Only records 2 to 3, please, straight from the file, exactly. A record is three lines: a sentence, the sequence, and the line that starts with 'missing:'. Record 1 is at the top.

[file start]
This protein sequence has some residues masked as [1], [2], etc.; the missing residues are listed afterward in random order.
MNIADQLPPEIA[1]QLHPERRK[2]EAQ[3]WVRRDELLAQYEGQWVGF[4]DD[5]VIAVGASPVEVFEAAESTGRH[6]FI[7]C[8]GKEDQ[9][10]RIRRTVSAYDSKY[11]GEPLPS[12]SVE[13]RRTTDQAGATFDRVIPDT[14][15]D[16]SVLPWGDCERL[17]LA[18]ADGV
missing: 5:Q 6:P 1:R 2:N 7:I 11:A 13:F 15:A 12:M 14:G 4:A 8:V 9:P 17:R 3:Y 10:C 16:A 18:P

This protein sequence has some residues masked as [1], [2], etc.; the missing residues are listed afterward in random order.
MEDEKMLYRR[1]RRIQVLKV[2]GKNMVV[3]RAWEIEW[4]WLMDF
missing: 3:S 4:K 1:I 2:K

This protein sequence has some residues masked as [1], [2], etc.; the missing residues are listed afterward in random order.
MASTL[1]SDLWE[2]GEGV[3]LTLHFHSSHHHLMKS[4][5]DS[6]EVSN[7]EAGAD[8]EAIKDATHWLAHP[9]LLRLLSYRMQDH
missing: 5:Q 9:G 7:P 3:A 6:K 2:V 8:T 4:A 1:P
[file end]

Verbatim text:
This protein sequence has some residues masked as [1], [2], etc.; the missing residues are listed afterward in random order.
MEDEKMLYRR[1]RRIQVLKV[2]GKNMVV[3]RAWEIEW[4]WLMDF
missing: 3:S 4:K 1:I 2:K

This protein sequence has some residues masked as [1], [2], etc.; the missing residues are listed afterward in random order.
MASTL[1]SDLWE[2]GEGV[3]LTLHFHSSHHHLMKS[4][5]DS[6]EVSN[7]EAGAD[8]EAIKDATHWLAHP[9]LLRLLSYRMQDH
missing: 5:Q 9:G 7:P 3:A 6:K 2:V 8:T 4:A 1:P